"Jumping off the gw bridge sorry."
With this suicide note, posted on Facebook in 2010, Rutgers freshman Tyler Clementi awoke America to the plight of bullied LGBTQ teens, who are four times more likely to kill themselves than heterosexual peers.
This situation was not news to counselors, advocates, and activists. They have been working for decades to establish safeguards against the incessant abuse–and the insidious neglect—that LGBTQ youths face at school, at home, and in society.
In this ongoing crisis, Bard College professor Michael Sadowski's In a Queer Voice is a valuable call to action. The book stems from his 2003 study at Harvard. Its format was both simple and innovative: Interview LGBTQ teens about their lives, then reinterview the same people seven years later.
"The voices heard in these chapters cannot provide all the answers," the author admits, "but the process clearly needs to start with listening."
We meet six compelling people who share their stories. The most harrowing tale comes from David. Seventh grade began with taunts of "faggot" that escalated into physical harassment and death threats. Teachers ignored the problem. There was no gay-straight alliance (GSA) to support him. A guidance counselor even suggested his effeminate behavior prompted the abuse. Family support was minimal. Small wonder that David found himself one afternoon sitting on his parents' bed, a gun against his head. He decided against suicide and opted to switch schools, but the homophobia continued. Only with college did David's life change. Asked in the follow-up interview to assess his current mindset, David offers, "I'm pretty happy with my life. But how happy I am is different than how happy I am with my life. Happiness is hard."
Ruth is a divinity student who remained closeted for years—even after joining her GSA group. Travis survived drug addiction and cancer to become a high-profile gay activist, only to retreat later to a cloistered life. "I'd like a nice, calm, kind of mundane existence," he said. Jordan is torn by indecision, choosing gender reassignment and later halting the process. Now a self-identified lesbian, she is "finally okay with just being myself"—although she still considers surgery. Eddie has a happier tale: Unconditional love from his mother was complemented by support from his GSA. The president of a gay youth group, he also works in international activism.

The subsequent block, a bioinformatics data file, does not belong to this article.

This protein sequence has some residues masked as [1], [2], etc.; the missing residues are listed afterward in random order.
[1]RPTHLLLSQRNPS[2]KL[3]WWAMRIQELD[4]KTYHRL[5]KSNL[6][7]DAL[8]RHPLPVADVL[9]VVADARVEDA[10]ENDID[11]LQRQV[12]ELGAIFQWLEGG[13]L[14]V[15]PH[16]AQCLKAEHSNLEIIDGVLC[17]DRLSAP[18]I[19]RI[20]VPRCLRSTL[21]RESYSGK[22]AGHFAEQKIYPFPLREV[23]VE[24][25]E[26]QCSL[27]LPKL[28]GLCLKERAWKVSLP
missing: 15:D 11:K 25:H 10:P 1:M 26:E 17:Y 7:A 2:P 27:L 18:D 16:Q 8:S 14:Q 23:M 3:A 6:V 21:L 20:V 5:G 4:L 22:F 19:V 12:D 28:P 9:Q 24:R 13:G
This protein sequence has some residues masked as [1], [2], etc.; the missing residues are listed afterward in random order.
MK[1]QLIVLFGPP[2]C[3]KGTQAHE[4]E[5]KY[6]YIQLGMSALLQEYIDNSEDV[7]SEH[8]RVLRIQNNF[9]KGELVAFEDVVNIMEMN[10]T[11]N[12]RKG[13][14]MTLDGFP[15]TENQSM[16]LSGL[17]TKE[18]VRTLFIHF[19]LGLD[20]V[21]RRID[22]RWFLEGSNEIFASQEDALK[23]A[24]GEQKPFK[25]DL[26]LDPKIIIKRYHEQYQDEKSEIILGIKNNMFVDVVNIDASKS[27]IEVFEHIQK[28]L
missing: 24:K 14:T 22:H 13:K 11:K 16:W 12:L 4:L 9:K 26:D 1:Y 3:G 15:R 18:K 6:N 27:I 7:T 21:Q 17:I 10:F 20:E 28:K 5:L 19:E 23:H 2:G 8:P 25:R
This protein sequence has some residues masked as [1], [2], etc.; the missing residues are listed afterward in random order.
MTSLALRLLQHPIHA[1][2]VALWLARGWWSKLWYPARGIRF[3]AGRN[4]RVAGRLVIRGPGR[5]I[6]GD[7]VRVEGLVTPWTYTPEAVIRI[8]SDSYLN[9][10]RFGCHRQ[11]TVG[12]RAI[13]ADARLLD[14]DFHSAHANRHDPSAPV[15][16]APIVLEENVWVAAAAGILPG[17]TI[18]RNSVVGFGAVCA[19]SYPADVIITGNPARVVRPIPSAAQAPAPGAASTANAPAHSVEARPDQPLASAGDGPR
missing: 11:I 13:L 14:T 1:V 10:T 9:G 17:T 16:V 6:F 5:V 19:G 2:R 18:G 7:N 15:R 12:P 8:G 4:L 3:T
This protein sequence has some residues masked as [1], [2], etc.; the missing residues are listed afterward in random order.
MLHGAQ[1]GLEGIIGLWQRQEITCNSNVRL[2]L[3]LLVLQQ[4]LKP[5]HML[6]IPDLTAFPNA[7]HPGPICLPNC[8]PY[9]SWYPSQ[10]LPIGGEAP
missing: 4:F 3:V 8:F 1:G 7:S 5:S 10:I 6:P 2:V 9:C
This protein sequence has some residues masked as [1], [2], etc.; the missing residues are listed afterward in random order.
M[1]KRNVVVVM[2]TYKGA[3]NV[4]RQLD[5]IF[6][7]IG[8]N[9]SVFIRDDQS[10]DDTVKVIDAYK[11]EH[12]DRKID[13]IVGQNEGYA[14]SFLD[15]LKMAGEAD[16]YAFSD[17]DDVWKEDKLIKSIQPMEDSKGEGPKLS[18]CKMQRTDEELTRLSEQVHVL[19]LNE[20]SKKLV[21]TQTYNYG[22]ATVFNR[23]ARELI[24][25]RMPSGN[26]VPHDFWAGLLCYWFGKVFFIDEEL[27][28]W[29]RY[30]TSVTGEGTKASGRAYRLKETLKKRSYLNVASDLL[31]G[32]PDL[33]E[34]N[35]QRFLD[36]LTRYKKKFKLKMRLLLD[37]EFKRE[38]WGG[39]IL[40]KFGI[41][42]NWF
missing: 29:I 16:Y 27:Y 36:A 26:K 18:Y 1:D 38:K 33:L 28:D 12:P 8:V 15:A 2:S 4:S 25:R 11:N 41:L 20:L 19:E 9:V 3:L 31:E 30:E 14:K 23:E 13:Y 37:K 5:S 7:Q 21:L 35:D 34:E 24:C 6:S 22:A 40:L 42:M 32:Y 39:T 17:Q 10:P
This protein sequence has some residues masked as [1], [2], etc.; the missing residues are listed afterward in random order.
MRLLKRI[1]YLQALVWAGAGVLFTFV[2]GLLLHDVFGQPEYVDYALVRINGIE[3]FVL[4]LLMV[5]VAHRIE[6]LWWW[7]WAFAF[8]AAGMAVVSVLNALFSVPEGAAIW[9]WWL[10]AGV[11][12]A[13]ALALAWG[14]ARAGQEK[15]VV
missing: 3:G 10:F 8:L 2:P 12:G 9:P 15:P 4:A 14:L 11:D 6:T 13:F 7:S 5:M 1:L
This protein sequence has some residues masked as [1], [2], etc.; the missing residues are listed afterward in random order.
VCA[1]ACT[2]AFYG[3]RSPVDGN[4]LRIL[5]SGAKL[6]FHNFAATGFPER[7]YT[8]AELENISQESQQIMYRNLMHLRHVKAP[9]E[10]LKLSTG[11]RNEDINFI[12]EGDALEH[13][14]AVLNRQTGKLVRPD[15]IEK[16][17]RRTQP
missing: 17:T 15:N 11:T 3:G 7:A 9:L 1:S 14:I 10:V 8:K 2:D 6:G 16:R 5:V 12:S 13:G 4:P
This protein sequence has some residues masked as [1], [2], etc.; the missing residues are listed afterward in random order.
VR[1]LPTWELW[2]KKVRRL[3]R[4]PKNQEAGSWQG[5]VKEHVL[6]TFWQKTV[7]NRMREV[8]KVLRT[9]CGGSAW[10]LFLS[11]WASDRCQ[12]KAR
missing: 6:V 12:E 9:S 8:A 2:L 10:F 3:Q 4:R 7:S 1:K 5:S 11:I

Moments of deep psychic pain dominate these tales, but the recollections are buoyed by a rough-hewn eloquence. Lindsey explains why cutting herself was the response to peer homophobia: "[I] just wanted to show the pain that I was feeling on the inside on the outside, to make it kind of go away. So it kind of made it feel—I don't know. It made me know that I was alive still."
In a Queer Voice is an academic book above all, tethered to a clinical format and steeped in therapy-speak. Therefore, each pitch-perfect oral history is followed by analysis from Sadowski that is often more procedural than revelatory. To his credit, however, the author provides a directory of social service sources and makes strenuous recommendations for school policy reform.
A final caveat: To protect identities, Sadowski employs pseudonyms as well as false descriptions, coupled with fictional names of schools and towns. The technique sometimes distances the subjects emotionally from the reader, who may puzzle over fact versus fiction. Still, In a Queer Voice effectively elevates the professional discourse on LGBTQ youth.
Michael Sadowski will appear 3/18 at 7pm, Olin Room 102, Bard College.